Sleep characteristics across the lifespan in 1.1 million people from the Netherlands, United Kingdom and United States: a systematic review and meta-analysis

Desana Kocevska, Thom S Lysen, Aafje Dotinga, M Elisabeth Koopman-Verhoeff, Maartje P C M Luijk, Niki Antypa, Nienke R Biermasz, Anneke Blokstra, Johannes Brug, Wiliam J Burk, Hannie C Comijs, Eva Corpeleijn, Hassan S Dashti, Eduard J de Bruin, Ron de Graaf, Ivonne P M Derks, Julia F Dewald-Kaufmann, Petra J M Elders, Reinoldus J B J Gemke, Linda GrievinkLauren Hale, Catharina A Hartman, Cobi J Heijnen, Martijn Huisman, Anke Huss, M Arfan Ikram, Samuel E Jones, Mariska Klein Velderman, Maaike Koning, Anne Marie Meijer, Kim Meijer, Raymond Noordam, Albertine J Oldehinkel, Joost Oude Groeniger, Brenda W J H Penninx, H Susan J Picavet, Sara Pieters, Sijmen A Reijneveld, Ellen Reitz, Carry M Renders, Gerda Rodenburg, Femke Rutters, Matt C Smith, Amika S Singh, Marieke B Snijder, Karien Stronks, Margreet Ten Have, Jos W R Twisk, Dike Van de Mheen, Jan van der Ende

Research output: Contribution to journalArticleAcademicpeer-review

134 Citations (Scopus)


We aimed to obtain reliable reference charts for sleep duration, estimate the prevalence of sleep complaints across the lifespan and identify risk indicators of poor sleep. Studies were identified through systematic literature search in Embase, Medline and Web of Science (9 August 2019) and through personal contacts. Eligible studies had to be published between 2000 and 2017 with data on sleep assessed with questionnaires including ≥100 participants from the general population. We assembled individual participant data from 200,358 people (aged 1-100 years, 55% female) from 36 studies from the Netherlands, 471,759 people (40-69 years, 55.5% female) from the United Kingdom and 409,617 people (≥18 years, 55.8% female) from the United States. One in four people slept less than age-specific recommendations, but only 5.8% slept outside of the 'acceptable' sleep duration. Among teenagers, 51.5% reported total sleep times (TST) of less than the recommended 8-10 h and 18% report daytime sleepiness. In adults (≥18 years), poor sleep quality (13.3%) and insomnia symptoms (9.6-19.4%) were more prevalent than short sleep duration (6.5% with TST < 6 h). Insomnia symptoms were most frequent in people spending ≥9 h in bed, whereas poor sleep quality was more frequent in those spending <6 h in bed. TST was similar across countries, but insomnia symptoms were 1.5-2.9 times higher in the United States. Women (≥41 years) reported sleeping shorter times or slightly less efficiently than men, whereas with actigraphy they were estimated to sleep longer and more efficiently than man. This study provides age- and sex-specific population reference charts for sleep duration and efficiency which can help guide personalized advice on sleep length and preventive practices.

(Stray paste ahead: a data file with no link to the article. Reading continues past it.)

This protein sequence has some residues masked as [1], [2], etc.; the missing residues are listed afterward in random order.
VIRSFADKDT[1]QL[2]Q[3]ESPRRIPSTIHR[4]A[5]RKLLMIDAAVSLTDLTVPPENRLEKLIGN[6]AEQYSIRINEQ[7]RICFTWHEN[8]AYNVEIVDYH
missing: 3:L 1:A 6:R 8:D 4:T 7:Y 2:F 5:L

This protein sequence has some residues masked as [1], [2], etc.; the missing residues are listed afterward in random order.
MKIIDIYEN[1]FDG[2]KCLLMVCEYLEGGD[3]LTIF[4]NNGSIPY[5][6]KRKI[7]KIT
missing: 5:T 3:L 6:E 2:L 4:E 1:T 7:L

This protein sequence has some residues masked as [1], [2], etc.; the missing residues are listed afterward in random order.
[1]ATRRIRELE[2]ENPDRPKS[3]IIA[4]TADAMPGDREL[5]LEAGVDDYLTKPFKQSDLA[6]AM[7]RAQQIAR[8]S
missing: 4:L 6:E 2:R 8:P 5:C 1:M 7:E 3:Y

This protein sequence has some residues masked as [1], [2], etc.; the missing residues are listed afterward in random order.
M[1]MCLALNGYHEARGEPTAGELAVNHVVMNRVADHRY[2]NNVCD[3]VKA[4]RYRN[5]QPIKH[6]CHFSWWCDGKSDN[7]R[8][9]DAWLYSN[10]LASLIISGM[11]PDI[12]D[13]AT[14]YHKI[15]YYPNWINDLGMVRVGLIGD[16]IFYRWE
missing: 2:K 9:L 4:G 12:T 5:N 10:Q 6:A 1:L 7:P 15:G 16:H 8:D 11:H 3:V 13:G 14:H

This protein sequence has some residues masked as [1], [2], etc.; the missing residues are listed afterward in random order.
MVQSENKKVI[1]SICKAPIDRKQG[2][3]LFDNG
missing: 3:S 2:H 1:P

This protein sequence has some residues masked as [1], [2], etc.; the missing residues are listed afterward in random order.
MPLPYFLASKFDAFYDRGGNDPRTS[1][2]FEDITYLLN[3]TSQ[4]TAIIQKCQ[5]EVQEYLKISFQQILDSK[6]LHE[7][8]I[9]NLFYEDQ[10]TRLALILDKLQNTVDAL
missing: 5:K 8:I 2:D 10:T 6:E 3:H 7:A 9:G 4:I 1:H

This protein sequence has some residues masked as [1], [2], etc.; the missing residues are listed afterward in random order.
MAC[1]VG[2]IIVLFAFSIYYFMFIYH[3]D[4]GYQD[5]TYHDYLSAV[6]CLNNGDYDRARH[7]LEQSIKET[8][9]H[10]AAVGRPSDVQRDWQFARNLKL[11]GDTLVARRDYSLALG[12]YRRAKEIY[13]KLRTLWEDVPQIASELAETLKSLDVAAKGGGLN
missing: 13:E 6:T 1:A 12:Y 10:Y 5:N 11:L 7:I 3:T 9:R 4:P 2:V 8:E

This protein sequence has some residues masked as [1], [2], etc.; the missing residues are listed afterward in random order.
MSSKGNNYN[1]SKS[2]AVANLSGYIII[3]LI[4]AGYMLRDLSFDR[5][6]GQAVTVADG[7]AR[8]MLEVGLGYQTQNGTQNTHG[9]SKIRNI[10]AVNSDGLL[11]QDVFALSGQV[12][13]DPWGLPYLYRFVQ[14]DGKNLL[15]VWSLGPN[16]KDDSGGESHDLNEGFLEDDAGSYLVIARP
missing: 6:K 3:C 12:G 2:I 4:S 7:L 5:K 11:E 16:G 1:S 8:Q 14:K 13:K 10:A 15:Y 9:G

Original languageEnglish
Pages (from-to)113-122
Number of pages10
JournalNature Human Behaviour
Issue number1
Early online date16-Nov-2020
Publication statusPublished - Jan-2021

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